Antigone Tragic Hero Essay

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Heroes come in many forms. In Sophocles' play, Antigone, the tragic hero is a women that believes in her heart and the laws of the gods far stronger than that of her king's law. This now brings up many characteristics that are shown within her. One of them being that she's up against an incredibly impossible enemy, one that doesn't fit into society's mold, and ends up being destroyed by her own pride. As Antigone defies Creon's law, she gets stuck between what she believes is right and what the law decrees is right. Antigone's charged with the burying of her brother, Polyneices, an action in which King Creon has declared unlawful, yet she holds like a stone because of her undying gratitude for her deceased brother and the gods. She believes that this might help lift the curse that had been plagued on the household due to her father. Her sister Ismene had warned Antigone by exclaiming "Ah sister! Oedipus died, everyone hating him for what his own search brought to light, his eyes ripped out by his own hand; and Iocaste died, his mother and wife at once; she twisted the cords that strangled her life; and our two brothers died, each killed by the other's sword. And we are left: but oh Antigone think how much more terrible than these our own death would be if we should go against Creon and do what he has…show more content…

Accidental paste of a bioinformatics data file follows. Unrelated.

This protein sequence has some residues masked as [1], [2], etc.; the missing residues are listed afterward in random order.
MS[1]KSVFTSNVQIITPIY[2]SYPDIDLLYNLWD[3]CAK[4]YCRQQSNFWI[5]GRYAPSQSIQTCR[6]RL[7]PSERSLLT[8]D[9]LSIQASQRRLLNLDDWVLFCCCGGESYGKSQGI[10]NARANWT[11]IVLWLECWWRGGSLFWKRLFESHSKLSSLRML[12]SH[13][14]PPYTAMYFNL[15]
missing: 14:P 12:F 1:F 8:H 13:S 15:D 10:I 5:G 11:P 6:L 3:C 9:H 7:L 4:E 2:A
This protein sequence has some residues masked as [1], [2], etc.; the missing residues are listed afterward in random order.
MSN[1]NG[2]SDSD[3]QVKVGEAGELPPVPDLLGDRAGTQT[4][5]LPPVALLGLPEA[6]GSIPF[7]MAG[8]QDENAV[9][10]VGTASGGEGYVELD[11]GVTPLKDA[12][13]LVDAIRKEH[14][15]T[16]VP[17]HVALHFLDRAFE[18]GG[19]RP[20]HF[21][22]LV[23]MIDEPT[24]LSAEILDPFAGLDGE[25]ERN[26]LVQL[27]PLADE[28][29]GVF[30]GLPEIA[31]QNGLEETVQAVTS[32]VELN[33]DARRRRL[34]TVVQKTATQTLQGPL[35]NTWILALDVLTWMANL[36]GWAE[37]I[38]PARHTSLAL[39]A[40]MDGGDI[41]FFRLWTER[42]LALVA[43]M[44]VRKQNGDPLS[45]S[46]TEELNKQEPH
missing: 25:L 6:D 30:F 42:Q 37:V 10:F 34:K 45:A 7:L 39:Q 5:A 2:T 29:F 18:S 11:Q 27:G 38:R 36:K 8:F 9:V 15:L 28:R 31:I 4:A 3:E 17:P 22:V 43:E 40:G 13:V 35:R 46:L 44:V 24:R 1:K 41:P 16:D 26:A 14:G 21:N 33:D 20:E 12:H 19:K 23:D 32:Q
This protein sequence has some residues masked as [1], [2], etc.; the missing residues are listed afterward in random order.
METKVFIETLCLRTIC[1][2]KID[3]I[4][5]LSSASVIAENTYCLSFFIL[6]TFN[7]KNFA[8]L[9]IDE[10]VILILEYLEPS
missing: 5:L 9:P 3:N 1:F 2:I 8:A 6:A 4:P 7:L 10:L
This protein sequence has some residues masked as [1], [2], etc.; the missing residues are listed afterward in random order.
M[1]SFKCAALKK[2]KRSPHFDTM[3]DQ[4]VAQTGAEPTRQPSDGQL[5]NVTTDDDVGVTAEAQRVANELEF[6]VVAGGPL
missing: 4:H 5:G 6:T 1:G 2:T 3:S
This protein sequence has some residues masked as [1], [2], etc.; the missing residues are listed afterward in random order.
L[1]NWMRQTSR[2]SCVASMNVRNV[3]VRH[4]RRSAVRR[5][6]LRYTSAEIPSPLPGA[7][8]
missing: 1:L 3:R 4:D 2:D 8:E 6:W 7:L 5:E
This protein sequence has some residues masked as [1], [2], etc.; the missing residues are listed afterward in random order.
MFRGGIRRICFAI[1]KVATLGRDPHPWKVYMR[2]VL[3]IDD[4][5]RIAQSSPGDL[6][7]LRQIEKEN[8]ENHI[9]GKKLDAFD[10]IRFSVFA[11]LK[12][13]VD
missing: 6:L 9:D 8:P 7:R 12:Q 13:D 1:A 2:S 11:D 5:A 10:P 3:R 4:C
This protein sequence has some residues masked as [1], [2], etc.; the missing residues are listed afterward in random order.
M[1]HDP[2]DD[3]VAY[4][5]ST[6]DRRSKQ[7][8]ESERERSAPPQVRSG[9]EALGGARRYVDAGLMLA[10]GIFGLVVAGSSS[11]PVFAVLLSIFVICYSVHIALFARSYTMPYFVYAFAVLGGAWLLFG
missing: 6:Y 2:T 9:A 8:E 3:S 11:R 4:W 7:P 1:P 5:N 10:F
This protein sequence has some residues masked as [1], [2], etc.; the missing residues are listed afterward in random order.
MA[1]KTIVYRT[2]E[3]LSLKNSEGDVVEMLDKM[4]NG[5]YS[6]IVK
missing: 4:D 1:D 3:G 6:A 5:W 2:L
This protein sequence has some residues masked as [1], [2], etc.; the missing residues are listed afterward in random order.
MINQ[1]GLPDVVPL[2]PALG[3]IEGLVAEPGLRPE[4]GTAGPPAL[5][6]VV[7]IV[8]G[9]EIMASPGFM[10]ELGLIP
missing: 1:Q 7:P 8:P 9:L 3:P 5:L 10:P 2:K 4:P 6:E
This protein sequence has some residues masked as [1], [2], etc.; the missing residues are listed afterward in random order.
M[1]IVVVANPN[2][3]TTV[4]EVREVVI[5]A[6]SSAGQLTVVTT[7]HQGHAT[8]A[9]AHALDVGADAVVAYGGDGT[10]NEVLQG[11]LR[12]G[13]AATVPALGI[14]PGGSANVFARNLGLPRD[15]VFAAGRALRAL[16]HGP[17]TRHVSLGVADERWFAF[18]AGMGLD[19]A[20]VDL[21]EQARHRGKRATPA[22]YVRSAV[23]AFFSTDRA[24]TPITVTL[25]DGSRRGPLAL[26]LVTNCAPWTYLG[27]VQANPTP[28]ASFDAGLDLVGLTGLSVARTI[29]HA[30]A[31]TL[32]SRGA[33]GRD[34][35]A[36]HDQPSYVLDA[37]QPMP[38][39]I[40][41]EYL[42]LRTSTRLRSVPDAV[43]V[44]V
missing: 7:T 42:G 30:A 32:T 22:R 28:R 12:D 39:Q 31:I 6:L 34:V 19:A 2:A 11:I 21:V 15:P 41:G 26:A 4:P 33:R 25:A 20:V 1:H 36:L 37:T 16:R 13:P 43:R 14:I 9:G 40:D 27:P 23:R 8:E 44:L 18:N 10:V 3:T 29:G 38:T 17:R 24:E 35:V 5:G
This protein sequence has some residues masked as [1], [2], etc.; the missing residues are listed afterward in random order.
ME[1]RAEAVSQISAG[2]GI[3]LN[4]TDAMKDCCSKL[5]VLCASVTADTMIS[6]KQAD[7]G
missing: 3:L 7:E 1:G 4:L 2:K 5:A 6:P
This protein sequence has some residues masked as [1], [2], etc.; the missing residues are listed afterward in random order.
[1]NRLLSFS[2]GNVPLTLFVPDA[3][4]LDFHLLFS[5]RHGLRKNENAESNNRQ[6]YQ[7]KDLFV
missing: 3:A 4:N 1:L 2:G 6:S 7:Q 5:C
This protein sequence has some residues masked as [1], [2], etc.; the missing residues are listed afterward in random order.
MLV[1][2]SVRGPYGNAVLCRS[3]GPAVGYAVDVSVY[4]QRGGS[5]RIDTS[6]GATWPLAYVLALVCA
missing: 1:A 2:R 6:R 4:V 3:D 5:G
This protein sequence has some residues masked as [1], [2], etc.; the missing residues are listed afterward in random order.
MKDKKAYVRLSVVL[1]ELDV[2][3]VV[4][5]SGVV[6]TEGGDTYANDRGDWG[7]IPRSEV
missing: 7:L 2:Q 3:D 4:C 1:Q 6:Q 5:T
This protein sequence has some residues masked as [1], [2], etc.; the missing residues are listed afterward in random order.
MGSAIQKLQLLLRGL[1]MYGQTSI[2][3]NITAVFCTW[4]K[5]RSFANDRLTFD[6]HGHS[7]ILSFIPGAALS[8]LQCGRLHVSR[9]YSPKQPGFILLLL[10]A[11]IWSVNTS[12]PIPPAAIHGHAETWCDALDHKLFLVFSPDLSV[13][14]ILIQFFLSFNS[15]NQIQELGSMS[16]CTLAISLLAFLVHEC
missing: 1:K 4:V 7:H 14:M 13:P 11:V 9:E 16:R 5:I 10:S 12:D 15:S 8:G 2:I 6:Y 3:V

Antigone is destroyed by the one thing that is her tragic flaw: her excessive pride. This was also a downfall for her father Oedipus and her uncle, King Creon. For Antigone, this pride is also confused with honor. Antigone not only defies Creon's edict but also makes a mockery of it when he asks her about it. When she was asked if she knew about the edict her exclamation is "It was public. Could I help hearing

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